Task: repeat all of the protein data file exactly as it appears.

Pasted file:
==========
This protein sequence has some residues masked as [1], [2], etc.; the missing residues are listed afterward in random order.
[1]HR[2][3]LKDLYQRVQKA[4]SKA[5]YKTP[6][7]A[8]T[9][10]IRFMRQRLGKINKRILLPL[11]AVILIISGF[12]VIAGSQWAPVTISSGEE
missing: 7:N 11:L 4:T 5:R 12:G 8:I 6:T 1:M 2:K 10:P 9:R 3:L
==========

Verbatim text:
This protein sequence has some residues masked as [1], [2], etc.; the missing residues are listed afterward in random order.
[1]HR[2][3]LKDLYQRVQKA[4]SKA[5]YKTP[6][7]A[8]T[9][10]IRFMRQRLGKINKRILLPL[11]AVILIISGF[12]VIAGSQWAPVTISSGEE
missing: 7:N 11:L 4:T 5:R 12:G 8:I 6:T 1:M 2:K 10:P 9:R 3:L